Last reviewed 4 August 2022

Barrister Robert Spicer looks at how the courts have ruled in recent cases of violence in the workplace relating to employers’ duty of care.

Health and safety implications

In the recent case of SH v Care Visions Group Ltd (2021), a Scottish court has given judgment in a matter concerning the health and safety implications of a worker who was assaulted in the workplace.

SH v Care Visions Group Ltd (2021)

The facts, in summary, were that SH, a residential care worker, was assaulted by AB, a 15-year-old resident of a home run by Care Visions. SH was repeatedly punched and kicked and required hospital treatment. AB had a history of violence and aggression and she assaulted SH following a difficult telephone conversation with her mother. AB thought that her mother was telling her that she did not want to live with her when she was 16, and that SH was siding with her mother. AB was later convicted of assault. This was not her first conviction for assaulting a member of staff at the home.

SH and her colleagues had received initial training which included training in CALM techniques, de-escalation and trauma informed care.

SH claimed compensation from Care Visions for injuries which she suffered as a result of the assault. She alleged that two of her colleagues, JM and LR, had failed to prevent AB from approaching her and this was a breach of a duty of care for which Care Visions was liable. She also alleged that there had been a failure to provide a safe place of work and a safe system of work. She criticised her employer’s risk assessments and associated control measures, including policies for managing aggressive behaviour and training.

The Scottish Court decided as follows.

  • JM and LR, knowing AB’s history of violence, should reasonably have been aware of the risk and prevented her from approaching SH. This failure fell below the standard expected of them and created a breach of duty for which the employer was vicariously liable.

  • The standard of care applicable in the circumstances was that of a reasonably competent residential worker. The combined failures of both employees fell below that standard. But for those failures, SH would not have been injured.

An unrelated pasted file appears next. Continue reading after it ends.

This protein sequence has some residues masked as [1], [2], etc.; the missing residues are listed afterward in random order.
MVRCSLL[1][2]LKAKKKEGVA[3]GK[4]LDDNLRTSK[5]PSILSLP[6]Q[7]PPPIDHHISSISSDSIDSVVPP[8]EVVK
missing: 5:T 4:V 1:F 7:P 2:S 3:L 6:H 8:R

• The failures were so closely connected with the tasks which JM and LR were authorised to carry out, that it could reasonably be said that they were acting in the ordinary course of their employment.

  • In relation to contributory negligence, it was not proved that SH had fallen below the standard of a reasonable person in her position. She was not contributory negligent.

Previous case

An earlier case with similar facts is the Crown Court case of Keating v Wirral MBC (2007). The facts, in outline, were that K was employed as a residential child care officer in a respite centre. The centre accommodated children and young persons with severe learning, physical or behavioural difficulties. K was an experienced employee but she had little training in the management of emotionally disturbed children. In June 2002 she was attacked and injured by X, a child. She was told before she started her duty that another worker had been bitten on the face by X that day. K claimed compensation for her injuries from her employer and the claim succeeded. The court made the following points.

  • The systems within the centre for dealing with children with very challenging behaviour were not satisfactory.

  • There was no set written procedure for dealing with handover when K came on duty.

  • K had not been given any analysis as to risk following the biting incident. There should have been a risk assessment. There had been no analysis of behaviour, triggers or effective control in relation to X.

  • When the injury to K occurred, she was dealing with two children on her own, although each child required supervision by one staff member. If there had been appropriate staffing levels and a proper handover, the incident would not have taken place.

  • K knew that X was prone to violence. She should have called for help. Contributory negligence was assessed at 25%.

Violence at work

The HSE defines violence at work as “any incident in which a person is abused, threatened or assaulted in circumstances relating to their work”.

The types of work where workers are most at risk include:

  • work activities involving contact with members of the public, for example hospitals and residential homes

  • work with people suffering from various mental impairments.

Employers are generally required to carry out risk assessments of all the risks associated with their work undertaking, including exposure to potential or known aggressive and/or violent situations.

Where exposure to aggression and violence is a possibility, employees should be trained to recognise relevant indicators so that preventive actions can be taken before situations become out of control.

After an aggressive or violent event has occurred, it is important that the incident is reported, recorded and properly investigated so that recurrences can be minimised and the extent of any such situations determined. In some cases, additional staff support, for example counselling and/or time away from work may be necessary.